Morrie\'s Aphorisms
No bubble is so iridescent or floats longer than that blown by the successful
teacher. Sir William Osler (1849-1919), 4 Oct. 1911, Glasgow (quoted in: Harvey

Cushing, Life of Sir William Osler, vol. 2, ch. 31, 1925). Mitch Albom wrote

Tuesday’s with Morrie as a final tribute to his old college professor, Morrie

Schwartz, who intended that his death should be his "final thesis."

Grim and fascinating, Professor Schwartz’s courage in the face of a painful
death is truly inspiring. The lucidity and wisdom which Professor Schwartz
gained over the years became increasingly pronounced and focused as he
contemplated his life and imminent death, as well as his place in the Cosmos
while his frail body melted away through A.L.S. (Lou Gehrig\'s disease). This
paper will discuss five of Professor Schwartz aphorisms (or proverbs), which
would facilitate learning in subject- specific -and other educational venues.

The Meaning of Life "So many people walk around with a meaningless life. They
seem half-asleep, even when they’re busy doing things they think are
important. This is because they’re chasing the wrong things. The way you get
meaning into your life is devote yourself to loving others, devote yourself to
your community around you, and devote yourself to creating something that gives
you purpose and meaning." (emphasis added) (p. 43) Professor Schwartz’s
analysis of the "meaning of life" is particularly appropriate for
teaching philosophical views and sociological concepts. Since time immemorial,
man has contemplated why he is on the Earth and what his place is in the
‘Greater Scheme of Things’. While students rush through the educational
process in a pinball-like attempt to learn what they need to thrive and survive,
they frequently overlook those aspects of their education, which are the most
important. When people become self-actualized, as Professor Schwartz did, they
are better able to view humanity from a broader angle. This "better
view" of mankind involves a commitment to others and to the community in
which one lives, but it is more elemental than that. Material possessions,
according to the professor, mean little when you are lying on your deathbed.

What is truly important is that an individual’s life is given meaning and
purpose by the degree to which that individual has served and loved others.

Admittedly, Professor Schwartz had the wisdom of years and the insight provided
by decades of philosophical research; however, the quest for the "meaning
of life" is a universal aspect of mankind and finding the right answer is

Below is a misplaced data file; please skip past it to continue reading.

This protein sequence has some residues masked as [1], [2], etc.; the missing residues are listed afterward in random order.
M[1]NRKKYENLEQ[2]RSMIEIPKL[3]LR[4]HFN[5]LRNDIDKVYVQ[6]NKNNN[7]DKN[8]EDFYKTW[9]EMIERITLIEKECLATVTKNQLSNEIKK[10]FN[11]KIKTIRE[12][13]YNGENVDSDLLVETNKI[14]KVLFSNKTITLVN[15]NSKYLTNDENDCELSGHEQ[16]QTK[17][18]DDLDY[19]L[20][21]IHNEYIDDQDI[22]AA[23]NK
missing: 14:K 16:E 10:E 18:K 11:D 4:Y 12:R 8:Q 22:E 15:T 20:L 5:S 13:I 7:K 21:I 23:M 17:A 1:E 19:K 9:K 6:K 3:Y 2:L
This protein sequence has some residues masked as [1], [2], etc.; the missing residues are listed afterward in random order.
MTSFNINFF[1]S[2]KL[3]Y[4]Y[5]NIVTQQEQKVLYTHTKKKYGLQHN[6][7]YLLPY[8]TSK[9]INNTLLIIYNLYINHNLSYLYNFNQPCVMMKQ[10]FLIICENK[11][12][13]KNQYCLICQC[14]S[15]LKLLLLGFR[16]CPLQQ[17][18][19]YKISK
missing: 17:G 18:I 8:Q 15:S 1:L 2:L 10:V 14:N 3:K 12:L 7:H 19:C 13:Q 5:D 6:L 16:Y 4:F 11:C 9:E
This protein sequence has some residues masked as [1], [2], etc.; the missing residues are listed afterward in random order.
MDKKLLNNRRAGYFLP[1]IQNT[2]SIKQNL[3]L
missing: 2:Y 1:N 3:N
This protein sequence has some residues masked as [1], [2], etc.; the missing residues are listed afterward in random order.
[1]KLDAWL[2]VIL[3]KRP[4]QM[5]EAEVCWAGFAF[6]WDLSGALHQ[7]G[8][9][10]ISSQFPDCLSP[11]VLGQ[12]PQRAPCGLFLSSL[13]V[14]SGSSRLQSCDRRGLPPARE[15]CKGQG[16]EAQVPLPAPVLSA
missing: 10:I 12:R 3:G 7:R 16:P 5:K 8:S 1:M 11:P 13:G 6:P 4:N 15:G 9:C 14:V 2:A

like finding the Holy Grail -- many have looked but few have seen. Therefore,

Professor Schwartz’s thought process concerning devoting oneself to loving
others and their community is particularly appropriate in a philosophical and
sociological learning environment. A better learning experience could be gained
by a requirement that all college students perform a certain number of hours of
service to the community: painting and repairing low-income housing, or
volunteering at nursing homes or veteran centers, for example. This "giving
back" to the community would reinforce Professor Schwartz’s view that we
are all part of the human family and we gain meaning in our lives through
service to others. An activity using this aphorism in the classroom was
completed by my sixth grade Literature class at Greenwich Catholic School. The
grade decided to express the ‘true meaning’ of Christmas by bypassing the
holiday gift giving and donating their gifts to a local charity of the
children’s choice. Then, each child wrote an essay on the ‘true meaning’
of Christmas and related their experience to the activity performed. This truly
put Morrie’s proverb to work. Faith and Trust "You see," he says to the
girl, "you closed your eyes. That was the difference. Sometimes you cannot
believe what you see; you have to believe what you feel. And if you are ever
going to have other people trust you, you must feel that you can trust them, too
-- even when you’re in the dark. Even when you’re falling." (p. 61) There
is an old saying concerning trust and faith: "Fake it till you make
it." This means that trust and faith can be learned. Trusting others is
more difficult for some people than others. Trust, then, is the basis for all
human endeavors, which involve others, since we must accept on faith that people
will act in certain ways in order to live our daily lives. For example, in a
learning environment, trust is the basis for the effective transmission of
knowledge from teacher to student. Moreover, it is the essence of living in a
civilized society, for, if we cannot trust the driver approaching